Sure enough, they didn't kill us all. Probably not because of my measly shaken fist. And at no point from there all the way through the ignoble end of the ignoble Cold War, they never again ventured that close to the edge. Even as the stockpiles and the yields kept going higher and higher, at more and more expense (conveniently covered by We The People). Fallout shelters fell out of favor outside Tornado Alley. Provisions in commercial basements rotted. Nobody gave a shit anymore, the threat had lost its existential punch.

Fast forward. Now they want me to be terrified of assorted unknown stateless actors somewhere, sometime. That's why they call 'em "terrorists." Yet it's a very simple google search to discover that I'm in more danger of being killed in any given year by lightning than faceless terrorists. And that doesn't even begin to compare to home accidents, auto mishaps, plain old murder, heart disease, cancer, or any other prominent cause of death in the world today.

I am not afraid.

I haven't been really afraid of teh gub'mint since. They do still piss me off fairly regularly.  I wasn't afraid on 9-11. I'm not shaking in my boots now. Terrorists present little to no threat to me and mine. The government's paranoia, on the other hand, is definitely an issue. Because it has abrogated my rights. This is not okay with me.

There seems to be a rather large disconnect between some Kossacks and reality. It can't be simple blindness, because it's responsible for much of the pie-throwing over the past couple of weeks. I'm beginning to learn that this is some sort of "Third Way" thing, but I'd have to go looking to find out what that viewpoint dictates when teh gub'mint sends things FUBAR. Makes no obvious sense from here. Perhaps because...

I am not afraid.

What is at stake right now is the very same thing that was at stake in the bad old Cold War. If that was never really about human extinction, then today's overt goal(s) aren't about any big deal threat from random/anonymous 'terrorists'. It's about US, because we are the only ones with the real power to call an abrupt halt to it.

The existential 'threat' in my day was global nuclear war. That's a whole helluva lot more scary than assorted cave dwellers, desert nomads, possibly smart 'visitors' taking flying lessons, or even hard core domestic assholes like Tim McVeigh. Why on earth would anyone expect me to surrender now, if I haven't surrendered at any point between then and now? Again, absurd.

I am not afraid.

It's about controlling us, not about killing us, or disappearing or torturing us, or any other awful consequence of the new "National Security State." It's about controlling us through fear. That is what it's always been about.

I am not afraid.

Originally posted to Joieau on Sun Jul 07, 2013 at 04:28 PM PDT.

Also republished by The First and The Fourth and Extraterrestrial Anthropologists.

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  •  Tip Jar (212+ / 0-)
    Recommended by:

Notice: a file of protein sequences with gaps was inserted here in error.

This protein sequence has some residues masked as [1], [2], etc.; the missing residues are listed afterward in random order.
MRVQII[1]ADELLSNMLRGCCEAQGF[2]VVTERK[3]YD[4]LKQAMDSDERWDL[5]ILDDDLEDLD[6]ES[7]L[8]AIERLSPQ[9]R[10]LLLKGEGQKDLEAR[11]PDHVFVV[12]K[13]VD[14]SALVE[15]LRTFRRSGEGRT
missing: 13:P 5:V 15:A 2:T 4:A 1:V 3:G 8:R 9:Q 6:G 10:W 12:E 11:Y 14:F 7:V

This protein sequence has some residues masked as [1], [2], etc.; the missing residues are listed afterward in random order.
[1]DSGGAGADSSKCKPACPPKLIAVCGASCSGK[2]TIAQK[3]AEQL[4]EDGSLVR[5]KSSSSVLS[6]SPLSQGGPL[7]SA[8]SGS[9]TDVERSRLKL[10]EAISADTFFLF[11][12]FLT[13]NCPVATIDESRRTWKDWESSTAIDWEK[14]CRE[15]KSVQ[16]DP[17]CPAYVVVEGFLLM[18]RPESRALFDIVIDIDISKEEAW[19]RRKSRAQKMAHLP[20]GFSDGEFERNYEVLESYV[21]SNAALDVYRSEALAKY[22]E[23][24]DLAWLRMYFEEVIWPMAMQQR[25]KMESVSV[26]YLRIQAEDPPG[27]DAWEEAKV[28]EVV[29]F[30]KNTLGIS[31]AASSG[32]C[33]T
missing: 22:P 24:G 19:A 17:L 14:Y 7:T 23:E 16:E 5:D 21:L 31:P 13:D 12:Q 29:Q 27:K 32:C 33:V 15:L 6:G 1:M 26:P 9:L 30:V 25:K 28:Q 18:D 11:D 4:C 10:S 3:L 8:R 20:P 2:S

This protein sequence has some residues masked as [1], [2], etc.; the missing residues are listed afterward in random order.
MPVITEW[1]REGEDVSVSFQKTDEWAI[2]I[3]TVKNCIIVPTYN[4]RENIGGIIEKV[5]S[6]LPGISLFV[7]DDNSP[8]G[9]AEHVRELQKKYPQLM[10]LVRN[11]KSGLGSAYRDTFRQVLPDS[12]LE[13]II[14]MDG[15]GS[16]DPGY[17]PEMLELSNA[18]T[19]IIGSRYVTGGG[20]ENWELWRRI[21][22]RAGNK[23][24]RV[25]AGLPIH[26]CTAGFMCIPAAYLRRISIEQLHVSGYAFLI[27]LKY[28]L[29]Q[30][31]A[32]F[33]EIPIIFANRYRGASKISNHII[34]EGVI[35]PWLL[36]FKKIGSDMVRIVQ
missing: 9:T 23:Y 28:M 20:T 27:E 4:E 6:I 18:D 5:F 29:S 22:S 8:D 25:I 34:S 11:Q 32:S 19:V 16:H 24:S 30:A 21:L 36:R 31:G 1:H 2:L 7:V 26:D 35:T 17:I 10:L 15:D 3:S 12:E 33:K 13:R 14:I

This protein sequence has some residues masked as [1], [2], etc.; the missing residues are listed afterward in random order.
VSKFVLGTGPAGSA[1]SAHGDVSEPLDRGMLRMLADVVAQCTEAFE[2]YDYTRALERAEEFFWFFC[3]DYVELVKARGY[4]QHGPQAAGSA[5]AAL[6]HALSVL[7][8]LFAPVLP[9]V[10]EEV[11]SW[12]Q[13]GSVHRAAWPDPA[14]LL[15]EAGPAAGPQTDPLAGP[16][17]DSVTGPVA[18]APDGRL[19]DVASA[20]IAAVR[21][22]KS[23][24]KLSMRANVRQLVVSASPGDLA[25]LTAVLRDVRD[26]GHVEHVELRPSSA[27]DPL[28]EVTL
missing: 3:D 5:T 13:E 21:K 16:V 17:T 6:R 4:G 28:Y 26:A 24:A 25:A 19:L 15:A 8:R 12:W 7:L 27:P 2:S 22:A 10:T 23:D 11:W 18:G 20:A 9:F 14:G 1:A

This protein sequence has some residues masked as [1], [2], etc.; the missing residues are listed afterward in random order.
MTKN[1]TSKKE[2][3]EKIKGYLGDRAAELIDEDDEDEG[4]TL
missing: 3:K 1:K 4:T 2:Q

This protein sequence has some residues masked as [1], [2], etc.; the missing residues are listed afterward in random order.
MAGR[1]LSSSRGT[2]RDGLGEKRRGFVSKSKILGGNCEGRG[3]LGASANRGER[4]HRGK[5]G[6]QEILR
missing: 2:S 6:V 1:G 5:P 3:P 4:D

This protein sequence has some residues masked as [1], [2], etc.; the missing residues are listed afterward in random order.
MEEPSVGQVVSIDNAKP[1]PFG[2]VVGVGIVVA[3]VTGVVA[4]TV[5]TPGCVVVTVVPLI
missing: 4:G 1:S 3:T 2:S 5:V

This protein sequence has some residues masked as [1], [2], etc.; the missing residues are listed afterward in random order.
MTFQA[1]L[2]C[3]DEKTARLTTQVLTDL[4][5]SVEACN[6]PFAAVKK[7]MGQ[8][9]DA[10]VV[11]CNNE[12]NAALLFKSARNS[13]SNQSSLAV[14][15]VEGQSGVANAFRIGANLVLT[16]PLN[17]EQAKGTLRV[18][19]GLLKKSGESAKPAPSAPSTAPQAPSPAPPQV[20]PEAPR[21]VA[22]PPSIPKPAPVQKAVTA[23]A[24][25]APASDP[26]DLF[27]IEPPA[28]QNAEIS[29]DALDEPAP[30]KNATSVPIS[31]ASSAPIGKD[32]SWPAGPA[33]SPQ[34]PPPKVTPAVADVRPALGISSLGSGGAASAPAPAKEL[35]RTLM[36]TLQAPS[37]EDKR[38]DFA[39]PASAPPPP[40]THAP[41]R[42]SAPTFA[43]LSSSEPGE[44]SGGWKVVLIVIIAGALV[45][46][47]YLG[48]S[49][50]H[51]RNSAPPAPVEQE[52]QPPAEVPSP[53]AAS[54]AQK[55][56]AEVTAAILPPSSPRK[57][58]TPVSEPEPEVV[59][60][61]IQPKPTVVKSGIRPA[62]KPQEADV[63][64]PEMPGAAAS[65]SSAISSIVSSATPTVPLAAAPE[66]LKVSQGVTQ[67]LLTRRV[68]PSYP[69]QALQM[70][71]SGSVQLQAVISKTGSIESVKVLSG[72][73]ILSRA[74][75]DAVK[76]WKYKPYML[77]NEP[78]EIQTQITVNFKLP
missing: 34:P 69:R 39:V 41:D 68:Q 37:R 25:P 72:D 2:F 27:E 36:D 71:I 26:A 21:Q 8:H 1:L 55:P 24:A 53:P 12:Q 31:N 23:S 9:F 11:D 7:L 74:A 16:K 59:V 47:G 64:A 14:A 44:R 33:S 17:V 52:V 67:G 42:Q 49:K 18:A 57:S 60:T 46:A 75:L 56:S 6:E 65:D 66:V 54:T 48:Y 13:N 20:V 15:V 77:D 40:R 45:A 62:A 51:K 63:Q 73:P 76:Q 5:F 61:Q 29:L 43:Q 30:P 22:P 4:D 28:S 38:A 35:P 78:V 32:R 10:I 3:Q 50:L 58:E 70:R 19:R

Richard Lyon, blueoasis, Jaime Frontero, SherwoodB, xxdr zombiexx, Hammerhand, martini, WheninRome, freerad, CroneWit, Avila, Claudius Bombarnac, detroitmechworks, taonow, gooderservice, Armando, palantir, ferment, newpioneer, One Pissed Off Liberal, OLinda, Shockwave, wilderness voice, suejazz, kevinpdx, dance you monster, SteelerGrrl, cosmic debris, Stentorian Tone, TarheelDem, ctsteve, eru, RWood, elwior, twigg, DRo, wenchacha, OldDragon, dkmich, asterkitty, xynz, Protesterester, CTDemoFarmer, erratic, david78209, Regina in a Sears Kit House, 4CasandChlo, Rhysling, KrazyKitten, native, RFK Lives, old wobbly, Lady Libertine, Lepanto, gulfgal98, bobswern, PrometheusUnbound, jamesia, ScienceMom, psnyder, zerelda, clarknyc, Mlle L, Zinman, ItsaMathJoke, flowerfarmer, Steveningen, smiley7, chmood, Richard Cranium, JDWolverton, sunny skies, chakadog, terabytes, karmsy, annan, snoopydawg, Dallasdoc, Kentucky Kid, DebtorsPrison, SouthernLiberalinMD, Square Knot, R rugosa alba, Only Needs a Beat, Publius2008, Foothills of Oblivion, Eric Nelson, TracieLynn, Ozymandius, jadt65, 4kedtongue, shopkeeper, Clive all hat no horse Rodeo, Josiah Bartlett, dotsright, congenitalefty, beverlywoods, eltee, mattc129, Wolf10, TealTerror, mzinformed, OleHippieChick, emal, quagmiremonkey, Medium Head Boy, JeffinQC, ArthurPoet, humanunit, catilinus, zootwoman, Take a Hard Left, Thunder, albrt, Pluto, shortgirl, cosette, kurious, Cassiodorus, KJG52, muddy boots, FrankSpoke, madgranny, Aaa T Tudeattack, AlwaysDemocrat, CA Nana, quill, Simplify, Einsteinia, PeterHug, greengemini, YucatanMan, peachcreek, dradams, kbman, pdxteacher, Dave in Northridge, Thinking Fella, buddabelly, wader, boophus, Rosaura, Jim P, Bluehawk, RageKage, bbctooman, jamess, yoduuuh do or do not, ColoTim, pixxer, fToRrEeEsSt, OllieGarkey, helpImdrowning, Willa Rogers, bluicebank, Bluesee, bula, magnuskn, Youffraita, Nebraskablue, flitedocnm, Lupin, ovals49, radarlady, HCKAD, kharma, Dumbo, Dianna, eeff, hoplite9, run around, The Dead Man, Mosquito Pilot, ask, translatorpro, triv33, GwenM, Emerson, kamarvt, Creosote, jcrit, devis1, hazzcon, Chi, Assaf, allenjo, glitterscale, johanus, J M F, pipercity1, berko, Rachael7, simple serf, anodnhajo, Buckeye Nut Schell, greenbastard, Temmoku, Alexandra Lynch, Oldowan, LilithGardener, cotterperson, IrishGreg, Dburn, 3rdOption, Liberal Thinking, tom 47, poligirl, Deep Harm, jayden, Kombema, Oh Mary Oh, Enzo Valenzetti